Government Spending

Congress' Continuing Resolution Is an Opportunity for Reform

Budget negotiations offer lawmakers the opportunity to ditch tax carve-outs and cut spending.


Once again, Congress failed to pass its budget before the end of the fiscal year on September 30. It also failed to do this critical part of its job before the continuing resolution, or CR—which they enacted in September to fund the government—expired on November 21. The sorry result is that Congress compelled itself to adopt yet another CR, one that will run through December 20. If this tale sounds familiar and irresponsible, that's because it is.

As of now, Congress finds itself, yet again, in the same position it was in last year when it faced a year-end shutdown. Unfortunately, this combination of budgetary cowardice and irresponsibility is not new. As the Pew Research Center explains, "in the four decades since the current system for budgeting and spending tax dollars has been in effect, Congress has managed to pass all its required appropriations measures on time only four times: in fiscal 1977 (the first full fiscal year under the current system), 1989, 1995 and 1997."

Always the optimist, I hope that Congress will, this time, use the remaining days on the CR to do the right thing on a few items.

First, leave the tax-extender package as it is, i.e., dead. Almost two years ago, a package of temporary business tax breaks known as "tax extenders" were allowed to expire. Not surprisingly, the special interests who benefit from these temporary tax giveaways would like to see them revived. But legislators must resist the call to bring them back, particularly on a retroactive basis. The randomness of the exercise breeds uncertainty, in addition to being bad fiscal, economic and tax policy.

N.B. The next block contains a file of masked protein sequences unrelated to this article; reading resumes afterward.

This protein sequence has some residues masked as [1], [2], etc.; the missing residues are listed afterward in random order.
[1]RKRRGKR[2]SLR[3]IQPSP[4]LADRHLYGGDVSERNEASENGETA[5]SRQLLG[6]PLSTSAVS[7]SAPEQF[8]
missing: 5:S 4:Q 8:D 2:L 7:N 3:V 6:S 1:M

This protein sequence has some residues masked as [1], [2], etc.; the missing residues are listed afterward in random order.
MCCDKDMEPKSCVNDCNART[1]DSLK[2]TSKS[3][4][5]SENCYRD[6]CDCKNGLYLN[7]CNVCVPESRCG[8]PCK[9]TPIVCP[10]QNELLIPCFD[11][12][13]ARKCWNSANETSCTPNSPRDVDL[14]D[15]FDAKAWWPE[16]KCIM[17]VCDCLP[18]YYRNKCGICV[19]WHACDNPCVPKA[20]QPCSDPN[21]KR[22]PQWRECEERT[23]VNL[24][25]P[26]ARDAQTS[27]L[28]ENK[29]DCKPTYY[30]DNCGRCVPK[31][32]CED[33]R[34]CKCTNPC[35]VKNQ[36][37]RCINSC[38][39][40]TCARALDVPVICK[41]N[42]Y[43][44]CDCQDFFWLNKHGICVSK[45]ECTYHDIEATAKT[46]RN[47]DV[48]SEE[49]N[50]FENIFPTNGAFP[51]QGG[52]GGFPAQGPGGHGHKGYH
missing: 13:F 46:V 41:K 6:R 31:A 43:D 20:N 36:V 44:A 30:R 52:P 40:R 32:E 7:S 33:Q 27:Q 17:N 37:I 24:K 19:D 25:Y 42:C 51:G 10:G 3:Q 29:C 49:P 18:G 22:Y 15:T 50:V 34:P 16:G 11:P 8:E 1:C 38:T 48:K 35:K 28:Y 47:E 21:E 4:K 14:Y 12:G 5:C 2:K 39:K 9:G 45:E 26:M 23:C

What's more, most of these tax breaks are corporate welfare. The work of Adam Michel at the Heritage Foundation explains it best. With rare exceptions, he writes, the tax extenders "grant economic privileges to well-connected industries and allow the government to pick winners and losers in the market. This reduces economic growth and opportunity for those individuals and businesses not granted a competitive advantage by Congress." In other words, Congress would do well to let the dead extenders rest in peace and move on.

Second, legislators could take the couple of weeks they have ahead of them to implement serious reforms of the U.S. Export-Import Bank. This New Deal-era credit agency is the mother of all cronyism and should be abolished altogether. However, too many in Congress eagerly pander to the special interests that benefit from the bank, most of which are large U.S. and foreign companies. This weakness of members of Congress might be somewhat easier to swallow if, at the very least, they agreed to reform the bank during the CR.